Scottish police urged fans to not bring Palestinian flags, threatening them with arrest. Under Scottish law anyone found guilty of inciting “hatred against a group of persons based on their membership (or presumed membership) of a group,” could be detained. The Union of European Football Associations (UEFA) forbids political statement displays at football matches. Prior to showdown, fans had been warned that any political protest inside the stadium would result in repercussions from the governing authority, which could lead to fines or even Celtic Park stadium closure. UEFA fined Celtic two years ago when fans waved Palestinian flags at a game against Iceland’s KR Reykjavik. UEFA’s Control, Ethics and Disciplinary Committee took action based on Article 16 (2) (e), which forbids political, ideological and religious messages at sports events.

The Celtic fans went ahead to display Palestinian flags at the match.  

Thursday, August 11, 2016

Where We Stand

Where We Stand

1. For a worldwide society based on the common ownership and democratic control of the means of production and the consequent abolition of the whole market economy, the wages system, money and the political state, with free access to goods and services according to individual wants.

2. Only within this framework can people live in harmony with each other and the world about them, and have the opportunity to fulfil their human potential, as individuals and as a community.

3. Socialism involves major changes in everyday life—in education, work, the family—as well as in the ownership and control of the means of production; the new, free, non­authoritarian social relationships being formed in the course of the struggle for socialism.

4. Socialism can only be established by the revolutionary transformation of society through the conscious action of the working class, democratically organised in all areas of political, economic and social activity.

5. The working class are all those who have no ownership and no control of the means of production, either directly or indirectly, on a wage or salary, and so includes office, shop and farm workers as well as industrial workers, and their dependents.

6. The working class gains the knowledge, confidence, and democratic organisation necessary to carry out the socialist revolution in the course of their struggle to assert their needs, in every sphere of social activity, against the profit-seeking needs of capital and its functionaries, the ruling class.

7. The task of socialists is to encourage, both by revolutionary propaganda and, where appropriate, active participation, working class struggle, with a view to the emergence of socialist consciousness, the democratic self­organisation of the working class and the militant defence of working class living standards.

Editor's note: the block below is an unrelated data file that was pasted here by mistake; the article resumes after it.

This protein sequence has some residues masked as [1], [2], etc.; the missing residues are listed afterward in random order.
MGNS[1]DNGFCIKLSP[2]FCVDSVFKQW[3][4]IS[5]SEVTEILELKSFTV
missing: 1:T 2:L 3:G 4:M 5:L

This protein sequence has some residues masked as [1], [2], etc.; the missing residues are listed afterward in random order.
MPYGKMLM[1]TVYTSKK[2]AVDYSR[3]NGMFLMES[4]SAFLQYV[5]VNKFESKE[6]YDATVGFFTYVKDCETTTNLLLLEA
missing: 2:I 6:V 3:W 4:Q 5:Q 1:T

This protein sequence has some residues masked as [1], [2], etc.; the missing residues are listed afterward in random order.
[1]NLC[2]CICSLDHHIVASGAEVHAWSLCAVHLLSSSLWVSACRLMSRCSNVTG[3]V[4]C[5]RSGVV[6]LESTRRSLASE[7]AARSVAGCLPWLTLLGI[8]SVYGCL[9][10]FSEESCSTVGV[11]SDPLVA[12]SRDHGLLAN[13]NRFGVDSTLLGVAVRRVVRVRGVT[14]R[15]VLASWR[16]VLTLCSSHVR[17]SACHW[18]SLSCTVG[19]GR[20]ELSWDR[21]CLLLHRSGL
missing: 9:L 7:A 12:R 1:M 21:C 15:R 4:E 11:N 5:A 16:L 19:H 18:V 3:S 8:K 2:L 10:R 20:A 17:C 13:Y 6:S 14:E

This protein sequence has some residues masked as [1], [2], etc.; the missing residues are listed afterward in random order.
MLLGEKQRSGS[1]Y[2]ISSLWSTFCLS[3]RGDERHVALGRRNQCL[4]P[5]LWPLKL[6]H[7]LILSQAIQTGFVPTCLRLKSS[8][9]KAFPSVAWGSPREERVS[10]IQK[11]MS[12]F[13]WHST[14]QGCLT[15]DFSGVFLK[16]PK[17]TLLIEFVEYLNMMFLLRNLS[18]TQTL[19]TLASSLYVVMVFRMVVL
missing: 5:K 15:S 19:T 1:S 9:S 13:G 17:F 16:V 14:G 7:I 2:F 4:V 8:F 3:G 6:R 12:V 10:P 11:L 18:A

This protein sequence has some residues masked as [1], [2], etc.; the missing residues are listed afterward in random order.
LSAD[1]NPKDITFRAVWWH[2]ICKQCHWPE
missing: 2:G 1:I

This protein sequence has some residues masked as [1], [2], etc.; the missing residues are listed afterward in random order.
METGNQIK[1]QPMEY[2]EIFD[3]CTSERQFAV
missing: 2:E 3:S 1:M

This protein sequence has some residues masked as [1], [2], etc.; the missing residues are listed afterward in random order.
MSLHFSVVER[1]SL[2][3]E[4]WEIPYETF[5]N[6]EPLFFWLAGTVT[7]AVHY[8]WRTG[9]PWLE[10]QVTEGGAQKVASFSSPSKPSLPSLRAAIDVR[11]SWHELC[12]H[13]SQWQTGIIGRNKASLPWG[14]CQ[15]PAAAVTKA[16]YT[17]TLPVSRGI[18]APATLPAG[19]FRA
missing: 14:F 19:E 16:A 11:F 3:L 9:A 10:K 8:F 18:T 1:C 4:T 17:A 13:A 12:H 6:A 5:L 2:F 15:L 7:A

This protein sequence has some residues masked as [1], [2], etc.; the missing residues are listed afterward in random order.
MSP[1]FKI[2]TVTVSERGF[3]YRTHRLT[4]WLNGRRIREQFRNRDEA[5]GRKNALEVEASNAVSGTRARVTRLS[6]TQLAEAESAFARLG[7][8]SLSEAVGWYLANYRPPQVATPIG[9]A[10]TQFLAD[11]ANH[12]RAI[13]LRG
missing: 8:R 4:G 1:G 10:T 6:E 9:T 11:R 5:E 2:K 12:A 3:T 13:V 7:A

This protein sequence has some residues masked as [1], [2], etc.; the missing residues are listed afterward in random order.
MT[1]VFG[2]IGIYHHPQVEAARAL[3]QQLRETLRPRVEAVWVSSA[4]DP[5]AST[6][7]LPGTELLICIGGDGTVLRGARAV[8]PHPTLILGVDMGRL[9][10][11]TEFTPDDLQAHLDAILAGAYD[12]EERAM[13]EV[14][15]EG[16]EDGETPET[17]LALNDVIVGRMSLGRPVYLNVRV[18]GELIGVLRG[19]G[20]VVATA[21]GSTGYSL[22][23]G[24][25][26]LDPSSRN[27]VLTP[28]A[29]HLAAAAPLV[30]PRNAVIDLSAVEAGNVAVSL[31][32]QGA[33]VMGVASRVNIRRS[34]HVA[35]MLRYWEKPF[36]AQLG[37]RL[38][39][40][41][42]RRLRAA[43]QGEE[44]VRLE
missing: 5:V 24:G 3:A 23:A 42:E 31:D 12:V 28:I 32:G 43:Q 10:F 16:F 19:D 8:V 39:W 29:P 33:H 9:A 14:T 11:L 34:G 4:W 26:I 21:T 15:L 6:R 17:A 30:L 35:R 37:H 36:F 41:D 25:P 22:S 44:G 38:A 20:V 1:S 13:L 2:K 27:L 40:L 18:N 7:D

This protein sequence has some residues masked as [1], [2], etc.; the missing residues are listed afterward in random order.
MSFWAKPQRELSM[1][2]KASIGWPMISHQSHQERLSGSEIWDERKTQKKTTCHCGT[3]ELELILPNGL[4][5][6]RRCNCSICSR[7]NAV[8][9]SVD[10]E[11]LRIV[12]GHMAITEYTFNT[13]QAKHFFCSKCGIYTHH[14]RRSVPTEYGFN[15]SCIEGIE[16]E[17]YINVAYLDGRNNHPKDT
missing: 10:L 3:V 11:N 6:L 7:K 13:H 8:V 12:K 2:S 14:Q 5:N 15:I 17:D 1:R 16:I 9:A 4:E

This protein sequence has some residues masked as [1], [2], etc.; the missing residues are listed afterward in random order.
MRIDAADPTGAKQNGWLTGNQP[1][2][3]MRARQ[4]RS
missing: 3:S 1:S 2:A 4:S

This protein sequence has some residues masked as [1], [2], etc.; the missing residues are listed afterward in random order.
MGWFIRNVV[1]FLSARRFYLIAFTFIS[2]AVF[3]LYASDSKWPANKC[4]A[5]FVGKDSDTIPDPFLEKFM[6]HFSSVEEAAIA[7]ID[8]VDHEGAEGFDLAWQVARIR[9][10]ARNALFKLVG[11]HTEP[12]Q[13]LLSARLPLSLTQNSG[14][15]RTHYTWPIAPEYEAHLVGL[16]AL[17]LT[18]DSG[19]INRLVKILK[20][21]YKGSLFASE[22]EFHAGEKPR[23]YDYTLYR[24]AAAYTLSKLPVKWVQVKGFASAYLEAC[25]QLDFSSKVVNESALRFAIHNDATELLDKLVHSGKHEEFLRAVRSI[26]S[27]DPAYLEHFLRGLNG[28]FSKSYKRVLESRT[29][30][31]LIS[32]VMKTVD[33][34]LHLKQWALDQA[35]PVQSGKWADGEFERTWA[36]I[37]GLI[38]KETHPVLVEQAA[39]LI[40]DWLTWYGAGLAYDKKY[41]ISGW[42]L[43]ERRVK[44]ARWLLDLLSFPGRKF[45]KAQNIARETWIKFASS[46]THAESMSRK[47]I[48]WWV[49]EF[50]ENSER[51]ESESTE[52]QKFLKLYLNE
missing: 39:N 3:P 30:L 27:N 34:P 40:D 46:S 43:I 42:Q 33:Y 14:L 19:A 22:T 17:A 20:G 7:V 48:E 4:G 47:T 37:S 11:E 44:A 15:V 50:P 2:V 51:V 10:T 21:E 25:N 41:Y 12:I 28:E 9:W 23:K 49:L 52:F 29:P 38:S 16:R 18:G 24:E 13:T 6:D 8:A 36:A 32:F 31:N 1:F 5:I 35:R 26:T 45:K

8. An organisation of revolutionary socialists must always maintain its independent identity and must not itself put forward any programme of reforms to be implemented by the capitalist state.

9. Anti­racism and anti­sexism must form an important part of socialist propaganda and other activity. A revolutionary socialist alternative must be built to counter the divisive separatist ideologies of black nationalism and radical feminism.

10. Socialists must oppose all governments as representing capitalist and ruling class interests, including those of state capitalist Russia, China, Yugoslavia, Cuba and other such places.

11. Socialists must oppose reformist movements which seek government power to modify capitalism, or which rely on the capitalist state to deal with working class problems.

12. Socialists must oppose the ideology of state capitalism propounded by Bolsheviks (Leninist, Stalinist, Trotskyist, Maoist) and Social­Democrats.

13. Socialists must oppose all imperialism, and also so­called “national liberation” movements as reactionary movements seeking to establish new ruling classes in power and to re­divide the world into different, but equally irrelevant frontiers.

14. Socialists must oppose all wars as conflicts between rival ruling classes over capitalist interests not worth the sacrifice of a single working class life.

15. An organisation of revolutionary socialists must be a fully democratic and free association of people, and must always be on guard against the emergence of forms of organisation and relationships that help perpetuate capitalism.

October/November 1973

Monday, August 08, 2016

The kidney-snatchers

More than 200,000 people in India need a new kidney every year. But only 2 percent to 3 percent of this demand is met, as legal organ donations are rare largely because of ignorance and a cultural reticence.

Commercial trade in organs is illegal in India, and only close relatives are allowed to donate to someone in need. Donations must be approved by a special committee at each hospital, that includes social workers and a state official. The chronic shortage has fuelled a thriving black-market trade of illegal transplants and trafficking in organs as desperately ill people often turn to middlemen, agreeing to pay sums of 1 million rupees ($14,900) or more for a kidney.